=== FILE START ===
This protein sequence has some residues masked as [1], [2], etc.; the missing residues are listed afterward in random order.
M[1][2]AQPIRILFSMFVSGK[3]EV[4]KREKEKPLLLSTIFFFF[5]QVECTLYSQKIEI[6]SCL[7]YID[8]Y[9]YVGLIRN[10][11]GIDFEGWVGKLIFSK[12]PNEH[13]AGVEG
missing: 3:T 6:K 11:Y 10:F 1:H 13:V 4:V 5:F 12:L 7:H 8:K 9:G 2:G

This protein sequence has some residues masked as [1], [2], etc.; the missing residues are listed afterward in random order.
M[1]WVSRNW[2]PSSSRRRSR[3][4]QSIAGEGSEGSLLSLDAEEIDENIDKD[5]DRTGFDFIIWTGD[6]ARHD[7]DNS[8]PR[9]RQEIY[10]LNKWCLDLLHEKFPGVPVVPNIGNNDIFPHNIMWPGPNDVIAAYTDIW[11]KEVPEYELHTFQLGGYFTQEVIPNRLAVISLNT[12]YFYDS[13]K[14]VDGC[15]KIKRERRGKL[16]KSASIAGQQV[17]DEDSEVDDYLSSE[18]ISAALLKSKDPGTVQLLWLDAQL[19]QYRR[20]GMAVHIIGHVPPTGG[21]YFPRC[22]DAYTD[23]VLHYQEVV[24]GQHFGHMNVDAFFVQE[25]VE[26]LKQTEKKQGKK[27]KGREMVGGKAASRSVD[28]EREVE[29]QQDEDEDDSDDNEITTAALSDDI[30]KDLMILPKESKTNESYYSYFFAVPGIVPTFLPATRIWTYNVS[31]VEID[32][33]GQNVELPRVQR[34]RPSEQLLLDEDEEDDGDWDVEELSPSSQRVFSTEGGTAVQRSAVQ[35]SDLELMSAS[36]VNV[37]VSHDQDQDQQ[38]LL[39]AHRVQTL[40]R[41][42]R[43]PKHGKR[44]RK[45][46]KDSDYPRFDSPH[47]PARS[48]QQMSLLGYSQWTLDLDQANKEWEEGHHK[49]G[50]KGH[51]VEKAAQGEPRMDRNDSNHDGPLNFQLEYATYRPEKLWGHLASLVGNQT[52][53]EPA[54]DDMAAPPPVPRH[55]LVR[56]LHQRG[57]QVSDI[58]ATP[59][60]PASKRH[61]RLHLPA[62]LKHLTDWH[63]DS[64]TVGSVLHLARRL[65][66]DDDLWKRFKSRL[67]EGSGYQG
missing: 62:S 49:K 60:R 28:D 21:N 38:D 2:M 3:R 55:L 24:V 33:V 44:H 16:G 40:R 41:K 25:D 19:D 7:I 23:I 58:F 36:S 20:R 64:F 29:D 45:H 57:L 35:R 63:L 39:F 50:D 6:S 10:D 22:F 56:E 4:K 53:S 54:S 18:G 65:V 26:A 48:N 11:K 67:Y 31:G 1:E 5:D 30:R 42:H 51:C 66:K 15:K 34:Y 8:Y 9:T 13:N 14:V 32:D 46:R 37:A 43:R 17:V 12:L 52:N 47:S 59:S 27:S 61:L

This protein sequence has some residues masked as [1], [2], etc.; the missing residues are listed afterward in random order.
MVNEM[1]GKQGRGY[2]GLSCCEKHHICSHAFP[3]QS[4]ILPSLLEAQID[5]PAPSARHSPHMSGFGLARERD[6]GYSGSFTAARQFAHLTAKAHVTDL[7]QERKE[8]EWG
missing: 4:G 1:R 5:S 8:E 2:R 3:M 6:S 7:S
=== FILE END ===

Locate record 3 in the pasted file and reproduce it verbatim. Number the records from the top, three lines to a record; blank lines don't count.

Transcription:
This protein sequence has some residues masked as [1], [2], etc.; the missing residues are listed afterward in random order.
MVNEM[1]GKQGRGY[2]GLSCCEKHHICSHAFP[3]QS[4]ILPSLLEAQID[5]PAPSARHSPHMSGFGLARERD[6]GYSGSFTAARQFAHLTAKAHVTDL[7]QERKE[8]EWG
missing: 4:G 1:R 5:S 8:E 2:R 3:M 6:S 7:S